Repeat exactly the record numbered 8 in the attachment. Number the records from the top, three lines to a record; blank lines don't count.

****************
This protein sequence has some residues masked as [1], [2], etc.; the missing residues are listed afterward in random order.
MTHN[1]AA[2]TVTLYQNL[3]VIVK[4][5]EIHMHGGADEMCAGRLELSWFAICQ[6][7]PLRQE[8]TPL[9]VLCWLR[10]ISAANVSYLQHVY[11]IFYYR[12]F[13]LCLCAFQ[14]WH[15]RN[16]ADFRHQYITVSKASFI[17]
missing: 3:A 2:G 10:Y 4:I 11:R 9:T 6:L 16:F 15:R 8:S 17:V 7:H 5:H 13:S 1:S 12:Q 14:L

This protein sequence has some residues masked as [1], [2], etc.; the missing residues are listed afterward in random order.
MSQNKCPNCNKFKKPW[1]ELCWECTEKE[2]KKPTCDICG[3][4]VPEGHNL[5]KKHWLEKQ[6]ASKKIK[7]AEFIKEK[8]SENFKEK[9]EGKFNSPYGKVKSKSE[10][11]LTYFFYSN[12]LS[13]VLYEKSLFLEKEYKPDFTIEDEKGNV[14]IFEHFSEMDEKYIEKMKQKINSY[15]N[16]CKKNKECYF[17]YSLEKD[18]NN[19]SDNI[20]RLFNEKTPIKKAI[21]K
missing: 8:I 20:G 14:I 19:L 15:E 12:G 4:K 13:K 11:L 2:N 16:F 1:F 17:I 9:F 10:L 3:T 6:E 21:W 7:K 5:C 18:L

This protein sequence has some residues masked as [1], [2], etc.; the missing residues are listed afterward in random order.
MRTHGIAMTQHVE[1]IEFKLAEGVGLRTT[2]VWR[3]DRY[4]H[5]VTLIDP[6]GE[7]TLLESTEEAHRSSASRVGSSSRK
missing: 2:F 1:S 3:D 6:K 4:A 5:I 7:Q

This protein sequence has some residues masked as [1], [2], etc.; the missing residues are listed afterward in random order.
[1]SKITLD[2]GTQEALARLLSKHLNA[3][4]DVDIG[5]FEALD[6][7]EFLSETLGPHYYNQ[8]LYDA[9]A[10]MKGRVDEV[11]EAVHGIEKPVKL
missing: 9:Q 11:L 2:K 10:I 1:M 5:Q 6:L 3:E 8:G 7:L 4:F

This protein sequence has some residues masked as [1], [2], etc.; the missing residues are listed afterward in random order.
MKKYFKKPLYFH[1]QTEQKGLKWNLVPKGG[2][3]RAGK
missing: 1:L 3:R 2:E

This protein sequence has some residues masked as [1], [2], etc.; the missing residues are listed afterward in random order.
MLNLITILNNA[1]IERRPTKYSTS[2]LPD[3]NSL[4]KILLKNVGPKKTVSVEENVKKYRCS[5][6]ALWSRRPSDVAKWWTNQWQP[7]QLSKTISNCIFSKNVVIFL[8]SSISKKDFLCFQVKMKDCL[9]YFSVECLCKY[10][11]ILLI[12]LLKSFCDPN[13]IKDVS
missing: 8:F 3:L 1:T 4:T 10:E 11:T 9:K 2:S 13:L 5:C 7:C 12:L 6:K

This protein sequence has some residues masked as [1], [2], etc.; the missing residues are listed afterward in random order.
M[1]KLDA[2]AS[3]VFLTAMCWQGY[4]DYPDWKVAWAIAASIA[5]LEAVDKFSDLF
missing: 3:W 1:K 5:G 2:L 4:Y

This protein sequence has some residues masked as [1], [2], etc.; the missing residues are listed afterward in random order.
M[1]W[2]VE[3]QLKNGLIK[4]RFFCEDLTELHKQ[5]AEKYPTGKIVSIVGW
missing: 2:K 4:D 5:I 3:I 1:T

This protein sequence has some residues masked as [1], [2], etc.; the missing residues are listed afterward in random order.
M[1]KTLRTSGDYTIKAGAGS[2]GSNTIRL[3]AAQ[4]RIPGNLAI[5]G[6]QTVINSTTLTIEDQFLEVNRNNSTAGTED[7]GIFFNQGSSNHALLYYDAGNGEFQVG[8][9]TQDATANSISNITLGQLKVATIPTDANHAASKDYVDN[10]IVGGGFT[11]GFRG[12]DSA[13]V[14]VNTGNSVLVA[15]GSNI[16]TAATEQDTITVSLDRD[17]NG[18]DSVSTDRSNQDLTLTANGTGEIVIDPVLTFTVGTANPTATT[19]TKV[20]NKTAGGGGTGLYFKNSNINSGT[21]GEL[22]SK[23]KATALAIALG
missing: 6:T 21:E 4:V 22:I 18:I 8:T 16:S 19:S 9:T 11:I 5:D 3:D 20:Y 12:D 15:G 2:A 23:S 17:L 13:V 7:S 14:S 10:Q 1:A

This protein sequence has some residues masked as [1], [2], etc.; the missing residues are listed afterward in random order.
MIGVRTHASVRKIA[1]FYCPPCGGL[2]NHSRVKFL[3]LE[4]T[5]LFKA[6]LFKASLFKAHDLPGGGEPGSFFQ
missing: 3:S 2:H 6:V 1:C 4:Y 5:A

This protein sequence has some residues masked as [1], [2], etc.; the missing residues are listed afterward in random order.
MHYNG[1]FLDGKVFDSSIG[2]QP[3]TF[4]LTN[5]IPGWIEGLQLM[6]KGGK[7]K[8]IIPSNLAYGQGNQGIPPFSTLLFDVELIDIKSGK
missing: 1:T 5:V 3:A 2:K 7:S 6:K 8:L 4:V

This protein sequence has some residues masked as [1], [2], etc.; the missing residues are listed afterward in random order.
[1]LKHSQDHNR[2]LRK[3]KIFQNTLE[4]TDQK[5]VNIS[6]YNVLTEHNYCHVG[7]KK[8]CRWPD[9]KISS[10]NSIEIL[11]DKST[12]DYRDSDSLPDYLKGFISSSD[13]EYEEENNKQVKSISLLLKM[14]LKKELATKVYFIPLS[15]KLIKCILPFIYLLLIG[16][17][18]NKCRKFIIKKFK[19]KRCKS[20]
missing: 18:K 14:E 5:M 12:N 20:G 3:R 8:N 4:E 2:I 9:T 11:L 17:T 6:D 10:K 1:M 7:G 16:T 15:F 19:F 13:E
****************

This protein sequence has some residues masked as [1], [2], etc.; the missing residues are listed afterward in random order.
M[1]W[2]VE[3]QLKNGLIK[4]RFFCEDLTELHKQ[5]AEKYPTGKIVSIVGW
missing: 2:K 4:D 5:I 3:I 1:T